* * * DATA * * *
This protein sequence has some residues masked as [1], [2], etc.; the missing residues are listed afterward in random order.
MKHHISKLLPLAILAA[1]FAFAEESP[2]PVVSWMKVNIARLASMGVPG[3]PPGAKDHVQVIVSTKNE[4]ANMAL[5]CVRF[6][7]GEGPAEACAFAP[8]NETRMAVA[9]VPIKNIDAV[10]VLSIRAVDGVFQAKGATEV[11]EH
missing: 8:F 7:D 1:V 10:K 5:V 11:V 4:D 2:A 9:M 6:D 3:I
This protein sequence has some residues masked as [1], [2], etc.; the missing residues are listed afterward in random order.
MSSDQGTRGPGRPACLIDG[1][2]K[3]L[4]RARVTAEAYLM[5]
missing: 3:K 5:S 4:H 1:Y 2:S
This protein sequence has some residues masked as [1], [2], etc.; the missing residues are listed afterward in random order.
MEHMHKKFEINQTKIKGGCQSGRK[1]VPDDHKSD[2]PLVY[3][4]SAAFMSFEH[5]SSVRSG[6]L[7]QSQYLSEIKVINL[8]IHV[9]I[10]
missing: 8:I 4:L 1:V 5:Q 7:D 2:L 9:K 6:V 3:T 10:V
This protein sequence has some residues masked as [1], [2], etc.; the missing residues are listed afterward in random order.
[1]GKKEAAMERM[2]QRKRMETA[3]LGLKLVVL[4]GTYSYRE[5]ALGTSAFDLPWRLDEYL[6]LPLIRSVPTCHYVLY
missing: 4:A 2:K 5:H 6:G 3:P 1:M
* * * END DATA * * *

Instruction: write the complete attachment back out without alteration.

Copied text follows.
This protein sequence has some residues masked as [1], [2], etc.; the missing residues are listed afterward in random order.
MKHHISKLLPLAILAA[1]FAFAEESP[2]PVVSWMKVNIARLASMGVPG[3]PPGAKDHVQVIVSTKNE[4]ANMAL[5]CVRF[6][7]GEGPAEACAFAP[8]NETRMAVA[9]VPIKNIDAV[10]VLSIRAVDGVFQAKGATEV[11]EH
missing: 8:F 7:D 1:V 10:K 5:V 11:V 4:D 2:A 9:M 6:D 3:I
This protein sequence has some residues masked as [1], [2], etc.; the missing residues are listed afterward in random order.
MSSDQGTRGPGRPACLIDG[1][2]K[3]L[4]RARVTAEAYLM[5]
missing: 3:K 5:S 4:H 1:Y 2:S
This protein sequence has some residues masked as [1], [2], etc.; the missing residues are listed afterward in random order.
MEHMHKKFEINQTKIKGGCQSGRK[1]VPDDHKSD[2]PLVY[3][4]SAAFMSFEH[5]SSVRSG[6]L[7]QSQYLSEIKVINL[8]IHV[9]I[10]
missing: 8:I 4:L 1:V 5:Q 7:D 2:L 9:K 6:V 3:T 10:V
This protein sequence has some residues masked as [1], [2], etc.; the missing residues are listed afterward in random order.
[1]GKKEAAMERM[2]QRKRMETA[3]LGLKLVVL[4]GTYSYRE[5]ALGTSAFDLPWRLDEYL[6]LPLIRSVPTCHYVLY
missing: 4:A 2:K 5:H 6:G 3:P 1:M